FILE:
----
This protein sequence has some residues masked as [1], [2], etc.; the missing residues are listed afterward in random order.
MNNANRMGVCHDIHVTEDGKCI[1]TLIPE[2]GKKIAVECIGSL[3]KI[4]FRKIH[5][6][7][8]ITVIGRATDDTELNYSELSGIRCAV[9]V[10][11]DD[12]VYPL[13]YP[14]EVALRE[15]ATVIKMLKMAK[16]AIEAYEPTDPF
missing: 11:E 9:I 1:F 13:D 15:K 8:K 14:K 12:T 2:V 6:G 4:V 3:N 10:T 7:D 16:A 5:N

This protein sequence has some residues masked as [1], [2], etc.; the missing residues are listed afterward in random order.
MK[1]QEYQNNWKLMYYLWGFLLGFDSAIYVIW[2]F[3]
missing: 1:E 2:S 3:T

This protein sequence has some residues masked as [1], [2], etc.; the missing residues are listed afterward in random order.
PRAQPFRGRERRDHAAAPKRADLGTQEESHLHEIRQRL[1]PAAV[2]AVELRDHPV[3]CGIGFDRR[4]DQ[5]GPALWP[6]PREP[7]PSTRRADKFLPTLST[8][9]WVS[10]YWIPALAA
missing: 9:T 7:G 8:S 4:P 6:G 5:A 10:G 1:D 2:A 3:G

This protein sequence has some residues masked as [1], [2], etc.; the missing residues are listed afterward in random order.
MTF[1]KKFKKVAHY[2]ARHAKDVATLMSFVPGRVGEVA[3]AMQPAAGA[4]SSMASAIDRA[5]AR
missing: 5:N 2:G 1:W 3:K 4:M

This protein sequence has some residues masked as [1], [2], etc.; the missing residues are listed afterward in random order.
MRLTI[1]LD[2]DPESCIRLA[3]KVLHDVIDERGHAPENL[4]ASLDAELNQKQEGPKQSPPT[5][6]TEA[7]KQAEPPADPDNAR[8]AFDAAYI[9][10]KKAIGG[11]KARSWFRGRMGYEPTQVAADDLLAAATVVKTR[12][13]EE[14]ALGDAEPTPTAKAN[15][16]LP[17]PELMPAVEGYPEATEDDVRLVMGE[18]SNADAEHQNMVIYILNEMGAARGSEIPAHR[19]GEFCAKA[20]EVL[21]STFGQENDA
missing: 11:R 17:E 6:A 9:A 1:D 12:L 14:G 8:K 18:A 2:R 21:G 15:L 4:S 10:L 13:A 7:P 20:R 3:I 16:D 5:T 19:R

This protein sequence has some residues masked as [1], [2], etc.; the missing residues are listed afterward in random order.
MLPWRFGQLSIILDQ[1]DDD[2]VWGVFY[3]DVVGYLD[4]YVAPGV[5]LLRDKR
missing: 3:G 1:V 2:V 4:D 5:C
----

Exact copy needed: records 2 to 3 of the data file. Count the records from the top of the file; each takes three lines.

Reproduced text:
This protein sequence has some residues masked as [1], [2], etc.; the missing residues are listed afterward in random order.
MK[1]QEYQNNWKLMYYLWGFLLGFDSAIYVIW[2]F[3]
missing: 1:E 2:S 3:T

This protein sequence has some residues masked as [1], [2], etc.; the missing residues are listed afterward in random order.
PRAQPFRGRERRDHAAAPKRADLGTQEESHLHEIRQRL[1]PAAV[2]AVELRDHPV[3]CGIGFDRR[4]DQ[5]GPALWP[6]PREP[7]PSTRRADKFLPTLST[8][9]WVS[10]YWIPALAA
missing: 9:T 7:G 8:S 4:P 6:G 5:A 10:G 1:D 2:A 3:G